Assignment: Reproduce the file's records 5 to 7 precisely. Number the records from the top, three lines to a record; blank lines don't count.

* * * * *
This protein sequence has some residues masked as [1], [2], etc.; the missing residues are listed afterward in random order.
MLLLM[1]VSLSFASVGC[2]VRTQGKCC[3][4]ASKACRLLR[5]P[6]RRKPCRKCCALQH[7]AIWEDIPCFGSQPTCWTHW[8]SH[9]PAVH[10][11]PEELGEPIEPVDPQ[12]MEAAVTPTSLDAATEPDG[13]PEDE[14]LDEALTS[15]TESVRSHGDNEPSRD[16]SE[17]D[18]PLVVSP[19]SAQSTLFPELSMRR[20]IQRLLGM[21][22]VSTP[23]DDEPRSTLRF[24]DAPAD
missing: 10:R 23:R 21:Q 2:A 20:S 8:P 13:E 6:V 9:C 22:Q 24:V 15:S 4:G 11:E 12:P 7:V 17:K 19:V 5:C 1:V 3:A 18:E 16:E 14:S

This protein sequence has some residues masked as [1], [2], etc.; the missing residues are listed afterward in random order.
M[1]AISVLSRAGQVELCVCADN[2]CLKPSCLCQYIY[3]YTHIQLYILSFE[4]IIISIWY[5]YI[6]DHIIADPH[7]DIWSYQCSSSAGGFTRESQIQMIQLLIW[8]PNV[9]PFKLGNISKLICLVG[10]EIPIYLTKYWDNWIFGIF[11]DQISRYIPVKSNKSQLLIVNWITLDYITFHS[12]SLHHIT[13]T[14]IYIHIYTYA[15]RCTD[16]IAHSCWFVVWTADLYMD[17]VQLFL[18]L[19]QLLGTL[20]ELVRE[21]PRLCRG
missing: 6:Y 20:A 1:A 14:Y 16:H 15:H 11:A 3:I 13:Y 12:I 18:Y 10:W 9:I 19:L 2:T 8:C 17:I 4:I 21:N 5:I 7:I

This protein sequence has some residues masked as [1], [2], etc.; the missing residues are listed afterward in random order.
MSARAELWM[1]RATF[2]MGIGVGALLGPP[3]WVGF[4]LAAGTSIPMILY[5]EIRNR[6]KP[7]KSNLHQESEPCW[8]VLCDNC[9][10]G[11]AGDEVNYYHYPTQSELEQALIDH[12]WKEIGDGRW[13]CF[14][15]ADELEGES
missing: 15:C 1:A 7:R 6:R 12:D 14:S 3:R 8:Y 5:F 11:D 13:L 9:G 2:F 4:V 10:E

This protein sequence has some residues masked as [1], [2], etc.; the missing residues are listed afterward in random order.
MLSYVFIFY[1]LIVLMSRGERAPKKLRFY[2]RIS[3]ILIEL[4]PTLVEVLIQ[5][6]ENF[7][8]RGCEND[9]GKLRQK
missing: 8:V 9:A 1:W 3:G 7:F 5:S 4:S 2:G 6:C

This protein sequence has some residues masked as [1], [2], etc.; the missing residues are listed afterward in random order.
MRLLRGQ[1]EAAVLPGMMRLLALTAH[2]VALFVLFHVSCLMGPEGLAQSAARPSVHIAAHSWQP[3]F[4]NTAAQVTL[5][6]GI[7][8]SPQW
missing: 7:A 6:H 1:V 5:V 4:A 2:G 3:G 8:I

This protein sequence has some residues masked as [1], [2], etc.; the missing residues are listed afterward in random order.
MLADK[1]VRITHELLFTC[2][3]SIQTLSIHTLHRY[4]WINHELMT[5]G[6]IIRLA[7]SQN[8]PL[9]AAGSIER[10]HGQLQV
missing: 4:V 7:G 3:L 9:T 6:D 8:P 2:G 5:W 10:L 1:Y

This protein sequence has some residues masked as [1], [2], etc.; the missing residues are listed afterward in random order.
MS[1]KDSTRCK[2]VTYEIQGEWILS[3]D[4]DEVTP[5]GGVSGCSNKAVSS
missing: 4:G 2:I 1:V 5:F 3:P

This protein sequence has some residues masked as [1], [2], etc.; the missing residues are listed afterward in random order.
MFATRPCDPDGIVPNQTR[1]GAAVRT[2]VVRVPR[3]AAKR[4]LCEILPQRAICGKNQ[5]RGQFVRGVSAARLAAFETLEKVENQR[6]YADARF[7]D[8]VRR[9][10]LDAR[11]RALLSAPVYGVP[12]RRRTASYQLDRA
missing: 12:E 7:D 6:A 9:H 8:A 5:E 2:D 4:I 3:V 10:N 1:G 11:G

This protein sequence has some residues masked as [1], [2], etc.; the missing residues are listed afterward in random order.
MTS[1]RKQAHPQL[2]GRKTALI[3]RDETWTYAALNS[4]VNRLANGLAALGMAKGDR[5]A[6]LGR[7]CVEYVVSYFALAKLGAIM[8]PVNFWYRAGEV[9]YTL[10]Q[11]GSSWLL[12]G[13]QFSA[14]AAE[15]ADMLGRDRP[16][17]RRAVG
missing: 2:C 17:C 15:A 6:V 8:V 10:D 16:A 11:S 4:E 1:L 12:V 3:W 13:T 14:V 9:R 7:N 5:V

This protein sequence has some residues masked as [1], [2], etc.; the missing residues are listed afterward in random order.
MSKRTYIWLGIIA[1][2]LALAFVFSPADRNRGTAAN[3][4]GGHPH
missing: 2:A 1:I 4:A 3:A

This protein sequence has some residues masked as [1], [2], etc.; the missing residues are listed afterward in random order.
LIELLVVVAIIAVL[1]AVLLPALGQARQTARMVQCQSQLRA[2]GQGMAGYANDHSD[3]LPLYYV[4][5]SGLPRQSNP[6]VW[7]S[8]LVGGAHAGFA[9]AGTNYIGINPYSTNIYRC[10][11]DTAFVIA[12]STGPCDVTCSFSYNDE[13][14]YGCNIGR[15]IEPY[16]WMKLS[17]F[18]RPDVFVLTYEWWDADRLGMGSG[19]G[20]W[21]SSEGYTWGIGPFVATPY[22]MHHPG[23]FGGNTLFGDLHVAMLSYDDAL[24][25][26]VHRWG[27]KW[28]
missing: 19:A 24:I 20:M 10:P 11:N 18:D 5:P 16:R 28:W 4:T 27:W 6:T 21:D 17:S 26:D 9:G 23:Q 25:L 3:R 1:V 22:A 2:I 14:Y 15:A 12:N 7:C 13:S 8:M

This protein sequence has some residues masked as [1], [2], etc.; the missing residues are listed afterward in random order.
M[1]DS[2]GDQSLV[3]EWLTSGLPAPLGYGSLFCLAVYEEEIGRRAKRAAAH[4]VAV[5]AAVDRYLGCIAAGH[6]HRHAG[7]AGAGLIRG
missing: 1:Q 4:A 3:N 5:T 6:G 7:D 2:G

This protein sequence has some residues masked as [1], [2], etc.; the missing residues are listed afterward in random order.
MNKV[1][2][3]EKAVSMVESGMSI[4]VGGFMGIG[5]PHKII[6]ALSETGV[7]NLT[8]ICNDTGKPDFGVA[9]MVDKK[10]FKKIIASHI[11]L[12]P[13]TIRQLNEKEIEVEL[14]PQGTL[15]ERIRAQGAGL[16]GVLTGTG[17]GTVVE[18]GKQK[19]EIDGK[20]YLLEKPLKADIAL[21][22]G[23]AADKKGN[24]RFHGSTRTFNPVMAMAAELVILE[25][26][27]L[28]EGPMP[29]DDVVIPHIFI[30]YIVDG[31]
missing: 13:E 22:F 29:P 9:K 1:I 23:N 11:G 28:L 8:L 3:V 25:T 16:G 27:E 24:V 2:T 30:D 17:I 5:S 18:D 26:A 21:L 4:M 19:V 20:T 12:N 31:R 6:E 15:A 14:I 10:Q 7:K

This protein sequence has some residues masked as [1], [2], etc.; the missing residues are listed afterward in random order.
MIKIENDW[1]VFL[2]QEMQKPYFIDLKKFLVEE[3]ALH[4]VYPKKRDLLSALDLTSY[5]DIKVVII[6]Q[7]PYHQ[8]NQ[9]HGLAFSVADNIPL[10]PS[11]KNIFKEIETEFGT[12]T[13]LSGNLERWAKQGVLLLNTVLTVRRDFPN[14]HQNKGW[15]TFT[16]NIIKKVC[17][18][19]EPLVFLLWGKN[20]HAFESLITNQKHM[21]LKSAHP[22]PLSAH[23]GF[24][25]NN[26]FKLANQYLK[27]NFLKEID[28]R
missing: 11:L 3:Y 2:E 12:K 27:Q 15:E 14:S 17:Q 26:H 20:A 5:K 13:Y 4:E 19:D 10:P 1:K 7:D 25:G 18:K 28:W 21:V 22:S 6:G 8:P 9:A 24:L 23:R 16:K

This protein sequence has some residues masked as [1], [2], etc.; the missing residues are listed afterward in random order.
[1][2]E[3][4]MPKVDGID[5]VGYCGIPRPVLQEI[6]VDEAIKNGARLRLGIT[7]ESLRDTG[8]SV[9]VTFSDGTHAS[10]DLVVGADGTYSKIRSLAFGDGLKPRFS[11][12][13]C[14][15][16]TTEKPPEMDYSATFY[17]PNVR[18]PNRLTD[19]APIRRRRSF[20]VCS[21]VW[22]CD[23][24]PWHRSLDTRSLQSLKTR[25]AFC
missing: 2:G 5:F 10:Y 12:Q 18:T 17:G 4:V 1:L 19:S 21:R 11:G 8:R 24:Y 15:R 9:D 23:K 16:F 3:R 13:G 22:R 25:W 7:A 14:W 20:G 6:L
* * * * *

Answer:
This protein sequence has some residues masked as [1], [2], etc.; the missing residues are listed afterward in random order.
MRLLRGQ[1]EAAVLPGMMRLLALTAH[2]VALFVLFHVSCLMGPEGLAQSAARPSVHIAAHSWQP[3]F[4]NTAAQVTL[5][6]GI[7][8]SPQW
missing: 7:A 6:H 1:V 5:V 4:A 2:G 3:G 8:I

This protein sequence has some residues masked as [1], [2], etc.; the missing residues are listed afterward in random order.
MLADK[1]VRITHELLFTC[2][3]SIQTLSIHTLHRY[4]WINHELMT[5]G[6]IIRLA[7]SQN[8]PL[9]AAGSIER[10]HGQLQV
missing: 4:V 7:G 3:L 9:T 6:D 8:P 2:G 5:W 10:L 1:Y

This protein sequence has some residues masked as [1], [2], etc.; the missing residues are listed afterward in random order.
MS[1]KDSTRCK[2]VTYEIQGEWILS[3]D[4]DEVTP[5]GGVSGCSNKAVSS
missing: 4:G 2:I 1:V 5:F 3:P